BRITAIN'S first resident giant pandas for almost two decades make their public debut at Edinburgh Zoo this weekend.
More than 10,000 tickets have been sold for half-hourly viewings of Tian Tian and Yang Guang who arrived recently from Sichuan province in China and have been settling into their plush new home for a 10-year stay.
You can watch Tian Tian ("Sweetie") and Yang Guang ("Sunshine"), as I did this week, sheltered from the sleet in a light and airy tunnel fashioned from bamboo canes, reached through a pagoda and along a walkway of trees hung with red Chinese lanterns.
Click here for amazing Edinburgh deals
Not that these solitary creatures do a great deal in their green-painted, separate enclosures. They sleep on rocks or in their caves, eat bamboo, pad around a bit, scratch, climb a tree, then eat more bamboo. Even so, it's mesmerising.
Indira Kemp, of the Panda Patrol team, says the pair have been communicating in a birdsonglike squeak and have nuzzled and touched paws through their enclosures.
As we're listening, Yang Guang, the male, begins to ease himself into a strange, upside-down position.
"He's doing the handstand pee," says Indira excitedly. "The higher up the pee, the more attractive they are considered."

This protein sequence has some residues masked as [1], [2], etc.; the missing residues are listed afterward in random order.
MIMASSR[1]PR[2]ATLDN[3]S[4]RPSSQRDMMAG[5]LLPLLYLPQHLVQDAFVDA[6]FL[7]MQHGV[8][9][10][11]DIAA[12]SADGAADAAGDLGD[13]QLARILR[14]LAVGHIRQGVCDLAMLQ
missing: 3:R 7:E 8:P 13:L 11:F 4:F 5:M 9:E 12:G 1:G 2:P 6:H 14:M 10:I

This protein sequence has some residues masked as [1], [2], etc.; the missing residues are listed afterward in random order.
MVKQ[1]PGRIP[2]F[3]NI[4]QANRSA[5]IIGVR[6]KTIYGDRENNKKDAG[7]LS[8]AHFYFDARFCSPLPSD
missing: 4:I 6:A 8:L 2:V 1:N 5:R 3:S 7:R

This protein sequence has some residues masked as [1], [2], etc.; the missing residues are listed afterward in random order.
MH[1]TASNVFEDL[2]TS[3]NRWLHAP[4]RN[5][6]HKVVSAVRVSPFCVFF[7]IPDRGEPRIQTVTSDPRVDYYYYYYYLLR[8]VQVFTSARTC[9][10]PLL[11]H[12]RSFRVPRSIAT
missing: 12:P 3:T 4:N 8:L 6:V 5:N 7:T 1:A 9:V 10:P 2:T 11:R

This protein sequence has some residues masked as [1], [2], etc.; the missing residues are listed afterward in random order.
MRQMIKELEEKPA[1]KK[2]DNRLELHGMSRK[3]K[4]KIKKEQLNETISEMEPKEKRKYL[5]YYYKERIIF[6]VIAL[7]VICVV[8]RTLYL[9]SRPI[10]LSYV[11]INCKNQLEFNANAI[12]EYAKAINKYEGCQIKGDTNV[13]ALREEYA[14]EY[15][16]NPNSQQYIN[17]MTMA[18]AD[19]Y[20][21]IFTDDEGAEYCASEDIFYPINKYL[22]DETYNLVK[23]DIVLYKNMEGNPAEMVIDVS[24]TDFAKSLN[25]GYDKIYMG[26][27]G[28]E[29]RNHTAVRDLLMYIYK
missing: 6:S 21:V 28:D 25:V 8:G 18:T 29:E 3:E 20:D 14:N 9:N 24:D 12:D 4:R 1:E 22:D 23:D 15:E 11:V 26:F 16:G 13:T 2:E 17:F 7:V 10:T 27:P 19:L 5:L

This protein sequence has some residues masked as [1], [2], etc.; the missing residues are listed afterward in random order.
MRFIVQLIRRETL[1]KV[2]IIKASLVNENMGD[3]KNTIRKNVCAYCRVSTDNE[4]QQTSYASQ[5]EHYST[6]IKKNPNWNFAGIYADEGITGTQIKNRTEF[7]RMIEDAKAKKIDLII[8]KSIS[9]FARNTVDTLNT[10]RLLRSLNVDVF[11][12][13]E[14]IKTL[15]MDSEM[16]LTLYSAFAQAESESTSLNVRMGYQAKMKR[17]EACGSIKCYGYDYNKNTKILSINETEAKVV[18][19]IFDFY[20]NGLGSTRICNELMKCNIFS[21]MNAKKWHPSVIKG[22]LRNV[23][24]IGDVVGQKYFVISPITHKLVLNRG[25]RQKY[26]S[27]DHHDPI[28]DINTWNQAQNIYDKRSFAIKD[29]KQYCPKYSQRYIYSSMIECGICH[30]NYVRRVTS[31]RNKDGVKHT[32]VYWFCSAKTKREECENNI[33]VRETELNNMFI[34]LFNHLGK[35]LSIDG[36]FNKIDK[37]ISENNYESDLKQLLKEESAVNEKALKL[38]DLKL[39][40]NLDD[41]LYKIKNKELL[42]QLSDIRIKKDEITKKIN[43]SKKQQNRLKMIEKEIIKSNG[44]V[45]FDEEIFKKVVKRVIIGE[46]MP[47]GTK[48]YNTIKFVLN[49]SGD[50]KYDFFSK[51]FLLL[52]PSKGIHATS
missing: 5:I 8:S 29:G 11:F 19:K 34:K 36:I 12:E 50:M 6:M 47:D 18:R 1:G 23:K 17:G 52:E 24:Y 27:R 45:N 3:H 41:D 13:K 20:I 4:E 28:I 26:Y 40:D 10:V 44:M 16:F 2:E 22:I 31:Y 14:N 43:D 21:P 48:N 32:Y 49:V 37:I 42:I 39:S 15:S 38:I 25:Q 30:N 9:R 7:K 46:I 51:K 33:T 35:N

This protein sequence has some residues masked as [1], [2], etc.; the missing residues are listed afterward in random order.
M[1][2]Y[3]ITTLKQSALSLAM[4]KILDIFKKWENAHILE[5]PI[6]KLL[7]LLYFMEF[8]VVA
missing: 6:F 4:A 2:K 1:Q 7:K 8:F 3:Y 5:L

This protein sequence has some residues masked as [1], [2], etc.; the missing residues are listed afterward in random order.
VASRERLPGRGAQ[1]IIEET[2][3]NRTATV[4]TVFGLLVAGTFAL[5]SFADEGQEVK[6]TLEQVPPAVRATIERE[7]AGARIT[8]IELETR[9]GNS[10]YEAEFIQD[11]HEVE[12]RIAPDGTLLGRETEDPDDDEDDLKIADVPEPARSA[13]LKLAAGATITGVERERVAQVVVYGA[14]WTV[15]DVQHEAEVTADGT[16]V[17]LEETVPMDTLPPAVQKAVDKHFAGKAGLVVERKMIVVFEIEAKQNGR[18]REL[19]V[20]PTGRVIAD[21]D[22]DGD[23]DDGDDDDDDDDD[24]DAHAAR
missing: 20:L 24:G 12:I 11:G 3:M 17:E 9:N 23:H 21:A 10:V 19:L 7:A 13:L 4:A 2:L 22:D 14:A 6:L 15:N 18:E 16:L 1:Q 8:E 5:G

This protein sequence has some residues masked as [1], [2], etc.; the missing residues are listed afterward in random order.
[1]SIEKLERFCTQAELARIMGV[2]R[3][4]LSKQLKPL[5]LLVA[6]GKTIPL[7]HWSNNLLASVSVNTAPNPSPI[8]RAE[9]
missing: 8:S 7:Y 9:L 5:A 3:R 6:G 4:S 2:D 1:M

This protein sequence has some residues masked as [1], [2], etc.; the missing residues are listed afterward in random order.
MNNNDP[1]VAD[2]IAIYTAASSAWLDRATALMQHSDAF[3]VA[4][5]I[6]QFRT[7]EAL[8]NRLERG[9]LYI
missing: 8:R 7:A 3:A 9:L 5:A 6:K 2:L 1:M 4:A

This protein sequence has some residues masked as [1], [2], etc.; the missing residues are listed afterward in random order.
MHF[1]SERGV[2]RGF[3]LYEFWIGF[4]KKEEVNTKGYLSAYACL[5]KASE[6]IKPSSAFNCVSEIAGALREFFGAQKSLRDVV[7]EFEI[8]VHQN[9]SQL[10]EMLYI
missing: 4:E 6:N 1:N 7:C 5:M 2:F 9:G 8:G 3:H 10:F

A half-hour's bus ride west of Edinburgh city centre, the zoo covers 82 acres of sloping parkland. Home to 1,000 rare and endangered animals, it boasts 200 gentoo, rockhopper and king penguins.
Since a zoo keeper accidentally left open a gate and some went for a stroll back in the Sixties, a daily Penguin Parade is held bang on 2.15pm.
The gate opens and we watch these curious creatures waddle among us.
My lunch of roast salmon in the Alpine-style zoo restaurant would certainly have been to their taste.
I forgo a blustery hilltop safari in favour of some seasonal reindeer spotting.
This is followed by watching sea eagles of the Western Isles spread their wings and then two rhinos heaving themselves around a warm bath.
Click here for great Edinburgh deals
Forget jostling with shoppers this Christmas.
Trust your animal instincts and pay Edinburgh a visit instead.
Edinburgh Zoo (0131 334 9171/www.edinburghzoo.org.uk), admission £15.50 per adult, £11 per child (3-15 years).
The 20-minute giant panda viewing experience is free but a pre-booked time slot ticket is required.
For visitors from outside Scotland, East Coast Trains (0845 722 5225/ www.eastcoast.co.uk) offers return fares from London from £29.
VisitScotland: 0845 859 1006/www.visitscotland.com